5. What are PVTC Langley meets like?
PVTC Meets at Langley High School are low-key all-comers meets. They are a great introduction to track competition as they lack the crowds, noise and duration of some of the larger invitational meets. Held throughout the summer and only 30 minutes from Loudoun County, children get the opportunity to participate in all types of events including throws and jumps. Relatively small numbers of attendees and encouragement from adult organizers and competitors mean that these events provide good competition while providing an enjoyable learning experience. For directions, click here.
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6. What should I do if my child is sore?
It is normal that your child will be stiff and have some aches, especially in the early part of the season as they get in shape. Two great ways to help with recovery are putting Epsom Salts in their bath, and by icing. Icing can be done either by placing an icepack on the area (a bag of frozen vegetables works well) or by freezing water in a Dixie cup and using this to massage the affected area. Make sure you have a towel to catch the melting water! If the pain is sharp rather than an ache, your child may have an injury. You should discuss this with a coach.
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7. What sort of shoes should we buy?
What you wear on your feet is the most important item of clothing in track! 

For training you should wear good cushioned shoes designed specifically for running, and not basketball or tennis shoes which lack the support required. We recommend you visit a specialist running store such as Potomac River Running in Ashburn who offer a 10% discount to Special Forces Members. When buying training shoes you should ask them to analyze your 'gait'. Three running styles are commonly identified:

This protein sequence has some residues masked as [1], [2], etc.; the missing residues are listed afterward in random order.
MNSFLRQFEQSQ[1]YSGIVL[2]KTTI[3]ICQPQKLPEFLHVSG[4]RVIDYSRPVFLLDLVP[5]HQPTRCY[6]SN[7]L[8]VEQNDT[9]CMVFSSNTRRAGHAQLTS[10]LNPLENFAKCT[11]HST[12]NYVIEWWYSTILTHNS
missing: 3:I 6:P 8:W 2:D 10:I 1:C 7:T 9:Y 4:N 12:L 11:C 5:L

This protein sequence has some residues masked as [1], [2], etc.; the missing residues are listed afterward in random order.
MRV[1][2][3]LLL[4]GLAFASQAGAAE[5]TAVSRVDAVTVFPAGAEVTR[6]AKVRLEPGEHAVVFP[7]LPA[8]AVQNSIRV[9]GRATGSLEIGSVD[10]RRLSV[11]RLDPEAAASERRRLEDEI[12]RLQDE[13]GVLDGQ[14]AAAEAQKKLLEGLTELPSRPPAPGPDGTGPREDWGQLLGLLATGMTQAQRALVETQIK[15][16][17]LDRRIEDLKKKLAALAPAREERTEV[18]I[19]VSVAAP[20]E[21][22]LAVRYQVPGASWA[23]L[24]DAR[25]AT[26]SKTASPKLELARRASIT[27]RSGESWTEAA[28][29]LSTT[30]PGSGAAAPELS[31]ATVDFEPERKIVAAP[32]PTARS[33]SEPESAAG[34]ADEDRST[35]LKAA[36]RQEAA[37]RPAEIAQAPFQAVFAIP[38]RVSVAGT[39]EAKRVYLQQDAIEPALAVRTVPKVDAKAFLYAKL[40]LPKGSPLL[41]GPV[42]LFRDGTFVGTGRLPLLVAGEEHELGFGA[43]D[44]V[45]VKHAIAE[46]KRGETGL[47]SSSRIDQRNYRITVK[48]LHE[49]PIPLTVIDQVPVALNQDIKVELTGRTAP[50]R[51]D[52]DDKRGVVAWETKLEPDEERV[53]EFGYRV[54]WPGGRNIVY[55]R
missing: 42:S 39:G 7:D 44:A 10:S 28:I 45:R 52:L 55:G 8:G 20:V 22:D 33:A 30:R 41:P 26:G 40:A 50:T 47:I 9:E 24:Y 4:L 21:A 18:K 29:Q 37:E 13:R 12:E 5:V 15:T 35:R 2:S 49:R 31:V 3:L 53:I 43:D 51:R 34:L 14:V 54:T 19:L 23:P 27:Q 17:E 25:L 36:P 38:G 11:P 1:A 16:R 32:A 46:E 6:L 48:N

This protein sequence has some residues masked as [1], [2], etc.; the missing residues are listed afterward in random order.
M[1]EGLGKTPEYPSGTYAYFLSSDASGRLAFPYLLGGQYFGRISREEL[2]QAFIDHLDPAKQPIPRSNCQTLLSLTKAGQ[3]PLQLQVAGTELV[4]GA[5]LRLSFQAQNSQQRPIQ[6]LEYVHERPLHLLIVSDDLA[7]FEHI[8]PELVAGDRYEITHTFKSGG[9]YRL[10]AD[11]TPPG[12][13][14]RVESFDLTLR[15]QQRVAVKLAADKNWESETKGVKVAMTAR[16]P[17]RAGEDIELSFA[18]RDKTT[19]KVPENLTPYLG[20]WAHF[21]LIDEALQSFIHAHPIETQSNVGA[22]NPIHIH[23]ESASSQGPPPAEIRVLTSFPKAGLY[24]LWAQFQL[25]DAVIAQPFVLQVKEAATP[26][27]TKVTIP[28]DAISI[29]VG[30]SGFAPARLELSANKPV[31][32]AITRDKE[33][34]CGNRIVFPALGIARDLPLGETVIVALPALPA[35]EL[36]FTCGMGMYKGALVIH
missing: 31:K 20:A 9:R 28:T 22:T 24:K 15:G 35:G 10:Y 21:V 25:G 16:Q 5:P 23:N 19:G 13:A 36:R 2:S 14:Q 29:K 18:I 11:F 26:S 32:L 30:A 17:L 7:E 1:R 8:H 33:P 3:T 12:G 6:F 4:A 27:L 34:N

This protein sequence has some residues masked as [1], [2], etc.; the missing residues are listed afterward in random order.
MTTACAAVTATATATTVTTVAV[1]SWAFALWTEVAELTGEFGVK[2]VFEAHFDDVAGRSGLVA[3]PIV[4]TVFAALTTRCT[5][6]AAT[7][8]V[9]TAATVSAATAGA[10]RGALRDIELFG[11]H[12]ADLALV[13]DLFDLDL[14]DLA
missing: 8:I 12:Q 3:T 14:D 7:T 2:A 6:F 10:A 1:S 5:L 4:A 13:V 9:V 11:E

Neutral: This is where the heel of the runner makes contact with the ground and the foot travels in a straight line as it moves forward.
: This where the heel hits the ground but this time the foot moves to the side as it travels forward. It refers to the inward roll of the foot.
: This is where the heel hits the ground and the foot rolls outward.

Your training shoe should have the correct type of support for your foot and running style.

For racing, many athletes wear lighter shoes with less cushioning. These are often known as 'spikes' because they allow short spikes to be screwed into the underside of the shoe. Spikes help provide grip and keep the athlete on their toes when racing. Again, we recommend that you visit a specialist store and be sure to tell them the type of events you compete in, as sprinting spikes are different from middle-distance spikes. If you compete over a wide range of distances and choose one pair of spikes, cross-country spikes offer the greatest flexibility.

Another lightweight type of racing shoe, similar in appearance to spikes, are known as 'flats'. These are sometimes called 'spikeless' track spikes! They do not allow spikes to be screwed in to the underside. Note: Hershey competition does not allow spikes to be worn and so if your child will participate in Hershey, and you do not want to purchase more than one pair of racing shoes, it may be best to purchase 'flats' for all their racing. Again, for training sessions you should wear cushioned training shoes unless your coach asks you specifically to wear your spikes or flats.

If you have any further questions, please ask one of the coaches.<top of page>

8. Can you tell me about the 2006 USATF competition?
he USATF Junior Olympic competition progresses from a Virginia State meet (6/17-18) in Newport News VA, to the Regional Finals in Atlanta GA (7/6 through 7/9) and then to the National Junior Olympics which will be held 7/27 - 7/30 in Baltimore MD. <top of page>

9. What about the AAU Junior Olympics?
This competition, similar to USATF, culminates in the 2006 National Finals in Norfolk, VA. The state meet in Hampton (6/10-6/11) is the same weekend as Hershey District meet in Falls Church (6/10). However, AAU qualifiers move straight to the National finals without needing to attend a regional meet as Virginia is the host state for the AAU National Finals this year. <top of page>

10. Can you tell me about the PG Indoor meets?
Information about the Winter Indoor meets held at PG Sports and Learning Complex is here.

© Special Forces Track Club 1998-2005